The use of commercial rooftop solar PV systems has become increasingly popular due to the financial benefits and environmental advantages they offer. However, choosing the right ownership structure for these systems can be challenging and requires a thorough understanding of the available options.
We have analysed for you three of the most common ownership models.
This is the simplest and most traditional model, where the asset owner purchases and owns the solar PV system either through cash purchase or loan financing. It is suitable for asset managers who have access to capital to invest in solar and want complete control of it. It results in high financial returns and CO2 abatement and allows them to take part in various forms of subsidies, financial incentives, or tax breaks depending on the jurisdiction.
However, this requires the asset managers to be involved in the process of planning, developing, and operating the PV system and will ultimately carry the associated risk.
This model can take different forms depending on the agreement between the asset owner and the 3rd party. Most commonly, it involves the asset owner entering into a leasing arrangement with the 3rd party, which invests and installs a solar PV system. The asset owner receives a rental fee while the 3rd party benefits from the operation of the PV system.
This structure is suitable for asset managers looking for the least involvement in the development and operation of the PV system. It requires no capital expenditure on their behalf, and results in the least disruption of their core activities. Furthermore, the rental fee reduces the project risk as cash flow is predictable for 10 to 20 years depending on the agreement.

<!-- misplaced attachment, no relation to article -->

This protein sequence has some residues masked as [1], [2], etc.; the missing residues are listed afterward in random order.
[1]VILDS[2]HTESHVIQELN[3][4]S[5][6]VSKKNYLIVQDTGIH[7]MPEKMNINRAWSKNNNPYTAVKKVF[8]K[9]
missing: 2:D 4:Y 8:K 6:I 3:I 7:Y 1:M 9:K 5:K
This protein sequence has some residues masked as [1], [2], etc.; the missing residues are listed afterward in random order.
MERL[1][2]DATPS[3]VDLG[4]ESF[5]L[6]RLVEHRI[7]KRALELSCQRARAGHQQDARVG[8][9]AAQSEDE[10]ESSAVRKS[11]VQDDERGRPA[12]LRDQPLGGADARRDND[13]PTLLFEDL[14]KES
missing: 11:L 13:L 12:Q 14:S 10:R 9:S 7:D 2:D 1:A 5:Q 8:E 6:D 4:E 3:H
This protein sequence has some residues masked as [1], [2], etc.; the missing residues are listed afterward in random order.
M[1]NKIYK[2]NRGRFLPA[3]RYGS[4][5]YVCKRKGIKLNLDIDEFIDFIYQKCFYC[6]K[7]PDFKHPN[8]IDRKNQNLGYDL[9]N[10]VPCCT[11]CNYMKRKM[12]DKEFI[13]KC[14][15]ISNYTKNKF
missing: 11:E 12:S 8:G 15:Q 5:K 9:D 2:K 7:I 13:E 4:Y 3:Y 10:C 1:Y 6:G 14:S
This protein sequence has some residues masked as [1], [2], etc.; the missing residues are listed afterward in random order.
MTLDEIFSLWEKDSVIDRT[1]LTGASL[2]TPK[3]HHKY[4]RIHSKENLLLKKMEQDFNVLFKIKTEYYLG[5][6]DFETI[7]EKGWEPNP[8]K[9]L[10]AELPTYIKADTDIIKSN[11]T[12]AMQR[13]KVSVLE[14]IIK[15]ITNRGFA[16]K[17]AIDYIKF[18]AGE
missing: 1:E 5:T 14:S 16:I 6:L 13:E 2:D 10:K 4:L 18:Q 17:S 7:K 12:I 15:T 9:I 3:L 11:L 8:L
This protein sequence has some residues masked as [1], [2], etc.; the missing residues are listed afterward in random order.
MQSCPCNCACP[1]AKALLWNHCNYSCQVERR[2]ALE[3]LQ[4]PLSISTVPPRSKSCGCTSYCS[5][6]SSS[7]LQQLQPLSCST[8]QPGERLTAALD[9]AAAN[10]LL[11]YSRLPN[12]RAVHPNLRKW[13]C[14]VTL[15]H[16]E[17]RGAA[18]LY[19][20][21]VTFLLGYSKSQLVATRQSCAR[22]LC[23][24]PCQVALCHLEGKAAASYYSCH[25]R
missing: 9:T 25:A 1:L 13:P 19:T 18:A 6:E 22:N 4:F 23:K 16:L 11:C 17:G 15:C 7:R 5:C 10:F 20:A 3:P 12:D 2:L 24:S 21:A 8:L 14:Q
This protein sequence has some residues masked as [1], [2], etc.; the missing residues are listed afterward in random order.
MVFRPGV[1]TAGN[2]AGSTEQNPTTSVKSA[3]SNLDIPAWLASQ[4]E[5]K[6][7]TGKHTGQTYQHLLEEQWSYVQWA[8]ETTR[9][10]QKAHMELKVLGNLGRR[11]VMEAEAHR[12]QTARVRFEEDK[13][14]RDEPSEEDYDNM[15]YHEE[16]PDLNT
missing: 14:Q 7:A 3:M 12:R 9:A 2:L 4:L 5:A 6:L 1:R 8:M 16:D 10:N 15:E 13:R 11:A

On the other hand, it leads to reduced financial and environmental benefits and is a long-term commitment to a third party, which may not be suitable for all asset managers. Typically, the asset owner’s average annual profit will be reduced by 50-70%.
Community-owned solar projects are common in the United States where multiple businesses jointly invest in a PV system, typically located offsite, which is then operated and maintained by a community organisation or cooperative.
This can be a good option for businesses with limited rooftop space and can result in a reduced investment due to the economies of scale involved. However, it also involves complex agreements and coordination among the different stakeholders and is subject to zonal and regulatory restrictions.